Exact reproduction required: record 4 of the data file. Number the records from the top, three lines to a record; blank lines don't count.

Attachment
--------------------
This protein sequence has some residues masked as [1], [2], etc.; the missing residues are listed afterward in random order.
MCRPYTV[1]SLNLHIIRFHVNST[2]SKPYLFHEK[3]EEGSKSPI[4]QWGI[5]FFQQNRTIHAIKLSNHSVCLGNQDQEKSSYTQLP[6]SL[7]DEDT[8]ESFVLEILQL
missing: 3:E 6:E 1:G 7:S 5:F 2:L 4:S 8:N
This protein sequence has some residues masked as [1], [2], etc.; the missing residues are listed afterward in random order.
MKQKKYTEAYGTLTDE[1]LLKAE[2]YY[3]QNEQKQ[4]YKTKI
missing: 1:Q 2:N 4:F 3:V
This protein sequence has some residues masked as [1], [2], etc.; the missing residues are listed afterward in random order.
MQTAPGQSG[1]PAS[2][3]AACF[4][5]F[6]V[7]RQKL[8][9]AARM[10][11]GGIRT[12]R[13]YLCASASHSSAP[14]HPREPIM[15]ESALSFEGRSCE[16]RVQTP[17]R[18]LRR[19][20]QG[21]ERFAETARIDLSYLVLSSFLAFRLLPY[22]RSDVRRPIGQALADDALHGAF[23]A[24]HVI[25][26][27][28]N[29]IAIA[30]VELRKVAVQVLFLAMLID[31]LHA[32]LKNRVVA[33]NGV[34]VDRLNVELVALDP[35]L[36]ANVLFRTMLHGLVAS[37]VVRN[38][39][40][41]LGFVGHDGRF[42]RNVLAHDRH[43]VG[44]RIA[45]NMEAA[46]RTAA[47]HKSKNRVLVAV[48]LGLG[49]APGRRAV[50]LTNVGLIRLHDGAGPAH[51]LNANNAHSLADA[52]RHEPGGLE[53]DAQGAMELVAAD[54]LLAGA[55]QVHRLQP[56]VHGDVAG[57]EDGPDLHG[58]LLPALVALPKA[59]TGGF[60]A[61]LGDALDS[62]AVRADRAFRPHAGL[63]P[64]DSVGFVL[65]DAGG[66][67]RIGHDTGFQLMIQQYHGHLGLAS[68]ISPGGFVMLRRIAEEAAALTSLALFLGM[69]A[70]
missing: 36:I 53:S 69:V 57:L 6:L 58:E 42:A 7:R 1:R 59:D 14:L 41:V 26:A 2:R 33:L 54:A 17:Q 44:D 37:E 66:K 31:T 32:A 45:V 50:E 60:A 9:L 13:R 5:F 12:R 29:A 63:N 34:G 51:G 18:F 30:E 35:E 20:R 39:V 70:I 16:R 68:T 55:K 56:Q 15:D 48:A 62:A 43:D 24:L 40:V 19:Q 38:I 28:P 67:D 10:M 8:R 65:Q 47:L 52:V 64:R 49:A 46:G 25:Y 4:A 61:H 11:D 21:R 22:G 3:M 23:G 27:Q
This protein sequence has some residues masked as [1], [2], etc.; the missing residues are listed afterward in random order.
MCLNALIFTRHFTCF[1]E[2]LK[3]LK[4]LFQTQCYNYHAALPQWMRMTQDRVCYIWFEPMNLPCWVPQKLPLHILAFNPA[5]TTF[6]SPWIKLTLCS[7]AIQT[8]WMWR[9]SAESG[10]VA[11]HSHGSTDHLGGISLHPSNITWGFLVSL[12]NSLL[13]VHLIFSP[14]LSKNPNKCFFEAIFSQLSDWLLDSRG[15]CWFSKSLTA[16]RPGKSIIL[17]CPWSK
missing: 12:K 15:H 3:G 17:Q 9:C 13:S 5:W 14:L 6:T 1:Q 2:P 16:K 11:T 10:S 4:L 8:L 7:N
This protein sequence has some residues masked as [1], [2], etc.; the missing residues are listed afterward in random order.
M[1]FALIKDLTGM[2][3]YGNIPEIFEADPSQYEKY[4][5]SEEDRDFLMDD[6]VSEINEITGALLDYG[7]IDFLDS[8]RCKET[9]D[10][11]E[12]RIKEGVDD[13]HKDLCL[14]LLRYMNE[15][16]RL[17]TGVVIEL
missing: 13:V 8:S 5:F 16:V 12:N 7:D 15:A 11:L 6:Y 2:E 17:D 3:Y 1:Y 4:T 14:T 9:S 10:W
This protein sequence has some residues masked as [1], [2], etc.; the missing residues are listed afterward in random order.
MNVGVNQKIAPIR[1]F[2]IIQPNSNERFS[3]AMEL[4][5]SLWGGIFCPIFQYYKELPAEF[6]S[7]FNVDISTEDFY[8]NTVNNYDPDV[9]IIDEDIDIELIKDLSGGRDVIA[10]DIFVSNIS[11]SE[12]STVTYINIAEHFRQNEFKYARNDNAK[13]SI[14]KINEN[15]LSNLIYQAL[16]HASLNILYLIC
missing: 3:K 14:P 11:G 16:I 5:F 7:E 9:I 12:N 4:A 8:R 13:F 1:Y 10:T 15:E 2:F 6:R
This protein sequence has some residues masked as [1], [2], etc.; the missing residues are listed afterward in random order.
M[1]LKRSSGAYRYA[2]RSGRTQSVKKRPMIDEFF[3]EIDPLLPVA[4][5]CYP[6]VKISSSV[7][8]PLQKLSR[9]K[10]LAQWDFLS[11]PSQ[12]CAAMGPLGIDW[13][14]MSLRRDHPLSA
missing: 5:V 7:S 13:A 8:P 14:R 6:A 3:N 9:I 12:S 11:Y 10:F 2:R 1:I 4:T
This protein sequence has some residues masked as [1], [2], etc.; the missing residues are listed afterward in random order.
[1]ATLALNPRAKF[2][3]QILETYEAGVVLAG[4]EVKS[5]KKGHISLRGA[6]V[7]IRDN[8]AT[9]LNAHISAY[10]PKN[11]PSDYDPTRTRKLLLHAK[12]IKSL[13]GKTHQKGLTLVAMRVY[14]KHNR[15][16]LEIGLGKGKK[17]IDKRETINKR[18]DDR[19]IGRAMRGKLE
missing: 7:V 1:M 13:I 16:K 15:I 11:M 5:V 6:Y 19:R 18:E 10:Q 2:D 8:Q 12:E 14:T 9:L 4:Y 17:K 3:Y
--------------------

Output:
This protein sequence has some residues masked as [1], [2], etc.; the missing residues are listed afterward in random order.
MCLNALIFTRHFTCF[1]E[2]LK[3]LK[4]LFQTQCYNYHAALPQWMRMTQDRVCYIWFEPMNLPCWVPQKLPLHILAFNPA[5]TTF[6]SPWIKLTLCS[7]AIQT[8]WMWR[9]SAESG[10]VA[11]HSHGSTDHLGGISLHPSNITWGFLVSL[12]NSLL[13]VHLIFSP[14]LSKNPNKCFFEAIFSQLSDWLLDSRG[15]CWFSKSLTA[16]RPGKSIIL[17]CPWSK
missing: 12:K 15:H 3:G 17:Q 9:C 13:S 5:W 14:L 6:T 1:Q 2:P 16:K 11:T 10:S 4:L 8:L 7:N